Still, Nguyen, Lopes and the Panthers still face formidable obstacles. International schools from Tokyo have ruled the roost in Far East tournaments every time but once since their inception in 1978.

Populating those teams are experienced players, many of whom cut their teeth on tennis during middle school years and sometimes stick around until graduation, providing a continuity base. A handful even play tennis year-round, taking lessons from club pros or playing for club teams.

“I’m a seasonal tennis player,” Deng said, “and that’s a big difference between people who dedicated themselves to getting better year-round.”

All DODDS’ programs are transient nature; players routinely come and go every two to three years.

“The international schools have a lot more continuity,” said Bruce Barker, who coaches Osan American in South Korea. “Their kids tend to stay from the eighth grade on. ... We have kids who rotate every couple of years. Many are underclassmen who are going to be gone next year, and that kind of hurts … all the DODDS schools.”

Also, Kadena’s only regular-season opponent is Kubasaki, and the Dragons only have a couple of boys players and suited up just one girls player a season ago.

“You can’t step up your game if there’s nobody else to play,” Kanikkeberg said. “You can even get worse. Tennis involves a lot of mechanical skills that need work.”

Kadena still plans to press forward, Nguyen said: “We’re better, stronger than we what we were. We can do this.”

DODDS-Pacific tennis teams, players to watch in 2004

Osan American, South Korea

Returning All-Far East senior Su Chi Knisely teamed with Amy Gordon to finish second in tournament’s doubles draw. Junior Amanda Reiff helped Osan’s girls finish third in Korean-American Interscholastic Activities Conference last year. Junior Matt Guertin was all-conference last year.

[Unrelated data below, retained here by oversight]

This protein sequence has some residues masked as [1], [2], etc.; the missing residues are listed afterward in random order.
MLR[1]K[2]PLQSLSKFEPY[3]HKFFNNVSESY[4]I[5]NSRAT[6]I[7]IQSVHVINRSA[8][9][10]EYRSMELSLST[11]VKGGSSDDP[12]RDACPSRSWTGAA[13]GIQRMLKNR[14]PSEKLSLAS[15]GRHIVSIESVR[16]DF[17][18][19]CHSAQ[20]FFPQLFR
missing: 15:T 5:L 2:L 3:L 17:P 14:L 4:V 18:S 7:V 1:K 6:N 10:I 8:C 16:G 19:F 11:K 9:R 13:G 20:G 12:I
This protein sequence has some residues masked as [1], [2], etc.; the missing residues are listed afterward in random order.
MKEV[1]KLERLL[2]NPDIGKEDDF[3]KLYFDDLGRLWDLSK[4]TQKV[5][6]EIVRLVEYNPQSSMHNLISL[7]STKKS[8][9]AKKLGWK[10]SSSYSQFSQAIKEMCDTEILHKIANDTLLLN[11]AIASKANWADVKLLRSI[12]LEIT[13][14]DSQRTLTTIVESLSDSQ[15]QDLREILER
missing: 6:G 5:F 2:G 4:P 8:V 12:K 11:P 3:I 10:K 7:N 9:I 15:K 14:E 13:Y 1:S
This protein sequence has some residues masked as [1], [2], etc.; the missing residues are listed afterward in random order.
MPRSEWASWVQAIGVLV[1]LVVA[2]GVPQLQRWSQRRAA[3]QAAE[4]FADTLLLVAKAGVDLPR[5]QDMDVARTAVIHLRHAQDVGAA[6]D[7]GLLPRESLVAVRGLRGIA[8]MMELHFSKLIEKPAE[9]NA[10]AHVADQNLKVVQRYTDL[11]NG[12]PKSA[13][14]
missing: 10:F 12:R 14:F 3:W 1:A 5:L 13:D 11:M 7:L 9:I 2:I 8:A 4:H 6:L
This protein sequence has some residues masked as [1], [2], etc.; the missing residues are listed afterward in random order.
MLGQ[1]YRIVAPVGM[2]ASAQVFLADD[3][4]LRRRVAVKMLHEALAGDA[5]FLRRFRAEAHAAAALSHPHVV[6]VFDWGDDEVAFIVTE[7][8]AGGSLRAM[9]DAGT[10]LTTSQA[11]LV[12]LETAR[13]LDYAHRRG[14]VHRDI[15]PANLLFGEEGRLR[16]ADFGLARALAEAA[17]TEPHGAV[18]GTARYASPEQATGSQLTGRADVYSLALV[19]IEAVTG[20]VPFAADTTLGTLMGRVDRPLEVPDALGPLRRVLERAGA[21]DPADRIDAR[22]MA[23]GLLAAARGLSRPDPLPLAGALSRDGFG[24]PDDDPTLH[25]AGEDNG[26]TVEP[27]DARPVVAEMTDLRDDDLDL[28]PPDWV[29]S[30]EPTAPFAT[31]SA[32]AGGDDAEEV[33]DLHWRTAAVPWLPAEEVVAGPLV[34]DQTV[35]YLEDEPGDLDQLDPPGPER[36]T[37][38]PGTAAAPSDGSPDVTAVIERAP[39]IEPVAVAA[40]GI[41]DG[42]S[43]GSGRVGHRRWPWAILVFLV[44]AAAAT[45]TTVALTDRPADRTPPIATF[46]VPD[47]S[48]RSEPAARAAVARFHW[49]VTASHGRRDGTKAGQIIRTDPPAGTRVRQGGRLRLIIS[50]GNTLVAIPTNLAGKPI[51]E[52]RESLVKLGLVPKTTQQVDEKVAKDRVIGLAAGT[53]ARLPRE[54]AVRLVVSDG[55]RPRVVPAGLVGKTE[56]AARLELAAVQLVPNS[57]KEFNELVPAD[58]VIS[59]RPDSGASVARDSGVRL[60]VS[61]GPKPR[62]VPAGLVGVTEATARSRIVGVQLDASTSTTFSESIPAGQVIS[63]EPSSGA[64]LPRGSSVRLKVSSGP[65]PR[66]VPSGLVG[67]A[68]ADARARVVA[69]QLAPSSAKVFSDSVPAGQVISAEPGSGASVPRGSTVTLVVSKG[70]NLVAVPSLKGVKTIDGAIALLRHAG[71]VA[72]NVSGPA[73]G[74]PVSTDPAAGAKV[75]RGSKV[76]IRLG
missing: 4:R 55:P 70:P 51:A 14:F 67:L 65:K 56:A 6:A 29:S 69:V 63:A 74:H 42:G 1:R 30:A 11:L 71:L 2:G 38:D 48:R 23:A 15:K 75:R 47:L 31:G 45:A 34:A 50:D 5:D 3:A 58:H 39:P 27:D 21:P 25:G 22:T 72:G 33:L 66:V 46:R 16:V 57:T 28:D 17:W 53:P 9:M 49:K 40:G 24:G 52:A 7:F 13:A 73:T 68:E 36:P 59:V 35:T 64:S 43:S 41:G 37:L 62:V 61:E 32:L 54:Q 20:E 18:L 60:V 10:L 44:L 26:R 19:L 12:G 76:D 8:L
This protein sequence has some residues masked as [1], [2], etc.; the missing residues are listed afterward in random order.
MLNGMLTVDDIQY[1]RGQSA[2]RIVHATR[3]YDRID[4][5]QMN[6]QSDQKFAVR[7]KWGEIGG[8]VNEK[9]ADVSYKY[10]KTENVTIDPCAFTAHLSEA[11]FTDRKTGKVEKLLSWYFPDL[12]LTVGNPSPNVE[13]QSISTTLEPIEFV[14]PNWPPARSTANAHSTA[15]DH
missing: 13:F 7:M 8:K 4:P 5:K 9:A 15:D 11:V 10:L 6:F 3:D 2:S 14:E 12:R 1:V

Zama American, Japan

Trojans hope to bank on senior Matt Shakespeare, part of fourth-place Far East doubles team, along with sophomore Cristina Eustaquio, who won girls consolation gold. Deep and experienced.

E.J. King, Japan

Cobras return entire boys team and most of girls team that won DODDS-Japan tournament last season at Iwakuni Marine Corps Air Station. Seniors Mark Bote and John Cruz took second in Far East boys consolation doubles.

Kadena, Okinawa

Panthers return sophomore Amy Lopes, who finished fourth in Far East girls main singles draw, and four-year starter Lori Kanikkeberg atop girls lineup, which helped Kadena finish second at Far East last year. Boys’ lineup also deep, including Anthony Soroka, who reached round of 16, and three-year starter Travis Deng, with two Far Easts under his belt.

Nile C. Kinnick, Japan

Red Devils welcome back their top three singles players from last year, senior John Will, juniors Eric Su, Airamy Rivera, Katerina Herrera and Joyce Cao and sophomore Dennis Hirata. Could make noise, both in DODDS-Japan and Far East.

Pusan American, South Korea

Bloodlines follow this team, with senior Mary and junior James Edwards, seven-year veterans of the game, back to bolster the Panthers’ lineup.